Key to the success of my model was the use of open source software. Proprietary software is too expensive to serve the poor. Its price would have to come down by an order of magnitude to start making sense. Governments aside, the technology breakthrough I was looking for came from the marketplace. It was Steve Jobs who once again integrated a set of new technologies and used Apple’s buying power to bring affordable touch screen computers to the marketplace. By getting rid of the mouse he made famous and hiding the keyboard, Steve’s Apple brought us to the age of the real personal computer. Let’s call it the Symbiotic Computer, SC for short, for its symbiosis with humans. If you ever took your smartphone to bed you know what I mean. Ok sociologists, I admit it now. It is about the people, not the tools. But what if the tool is embedded in the people, can we make a distinction? At this point, I say it is emotionally embedded. Eventually it may be physically too.
While Apple unveiled the new technology, it was Google who steered it towards the open source model, quickly grabbing market share with the Android platform while delivering free to low cost applications in a server based technology management solution. It is said that the spreadsheet was the killer app that made PCs useful. It makes sense if you see PCs for what they are: business automation tools. The killer app in the SC world is the phone, first called the iPhone. The phone app existed long before the SC came about and it fast became one more among hundreds of thousands of really personal applications. The SC is everything the digital illiterate, the 80% of the world population, needs to enter the digital age. It is the ultimate digital inclusion tool. And if the smartphone SC screen is too small, there is the tablet SC, or the television SC, or the car SC (think navigation). The Symbiotic Computer attaches to every aspect of our lives, not just professional aspects like the Personal Computer has in most cases.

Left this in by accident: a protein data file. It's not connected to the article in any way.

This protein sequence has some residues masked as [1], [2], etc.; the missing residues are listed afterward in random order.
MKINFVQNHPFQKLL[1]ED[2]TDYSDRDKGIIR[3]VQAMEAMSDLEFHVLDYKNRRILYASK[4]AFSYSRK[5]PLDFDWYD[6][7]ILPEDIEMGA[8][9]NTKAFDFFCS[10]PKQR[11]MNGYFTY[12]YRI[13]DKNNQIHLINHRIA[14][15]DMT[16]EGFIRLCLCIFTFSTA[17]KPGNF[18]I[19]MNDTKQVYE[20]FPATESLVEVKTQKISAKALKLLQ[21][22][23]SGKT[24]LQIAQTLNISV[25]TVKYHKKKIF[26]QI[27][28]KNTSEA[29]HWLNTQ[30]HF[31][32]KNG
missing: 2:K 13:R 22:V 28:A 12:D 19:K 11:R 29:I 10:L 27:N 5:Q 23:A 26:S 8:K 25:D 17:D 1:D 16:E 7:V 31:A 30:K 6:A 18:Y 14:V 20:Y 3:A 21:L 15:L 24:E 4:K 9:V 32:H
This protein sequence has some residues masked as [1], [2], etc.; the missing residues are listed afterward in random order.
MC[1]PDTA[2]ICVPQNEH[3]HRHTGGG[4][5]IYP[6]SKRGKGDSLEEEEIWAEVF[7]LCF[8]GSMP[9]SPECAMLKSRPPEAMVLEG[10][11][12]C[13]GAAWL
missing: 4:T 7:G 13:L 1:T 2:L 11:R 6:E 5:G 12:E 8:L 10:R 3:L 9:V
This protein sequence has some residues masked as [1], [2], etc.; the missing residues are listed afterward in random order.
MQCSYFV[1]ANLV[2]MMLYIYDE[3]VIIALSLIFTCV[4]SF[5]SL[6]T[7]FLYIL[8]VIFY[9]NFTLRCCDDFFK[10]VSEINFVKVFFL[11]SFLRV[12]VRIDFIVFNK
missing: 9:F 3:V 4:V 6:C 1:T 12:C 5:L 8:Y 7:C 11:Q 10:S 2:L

There is thus a new innovative technology paving the way to poverty eradication in the world. There are still challenges. We will be watching, suggesting, researching, developing, creating and reporting on these. Is the shared access model dead? Not so quick. The best and most useful SCs are still out of financial reach of the poor and this is actually creating a deeper digital divide as the poor are being offered ineffective solutions. It is just that the shared access model needs to be updated to leverage on the realization of the Symbiotic Computer model. Digital inclusion now can be viewed in two distinct stages: digital literacy and professional capacity building; the first to be accomplished with the help of the Symbiotic Computer, the second with the Personal Computer. The shared access model needs to be adjusted to serve as a bridge between the two as it is still the best way to reduce costs and accelerate technology insertion for the sake of poverty alleviation. Telecenters will continue to serve their communities as an information and communication technology hub where peer to peer learning enhances the community’s ability to forge a socially just and progressive path towards environmentally sustainable development and better standards of living for all.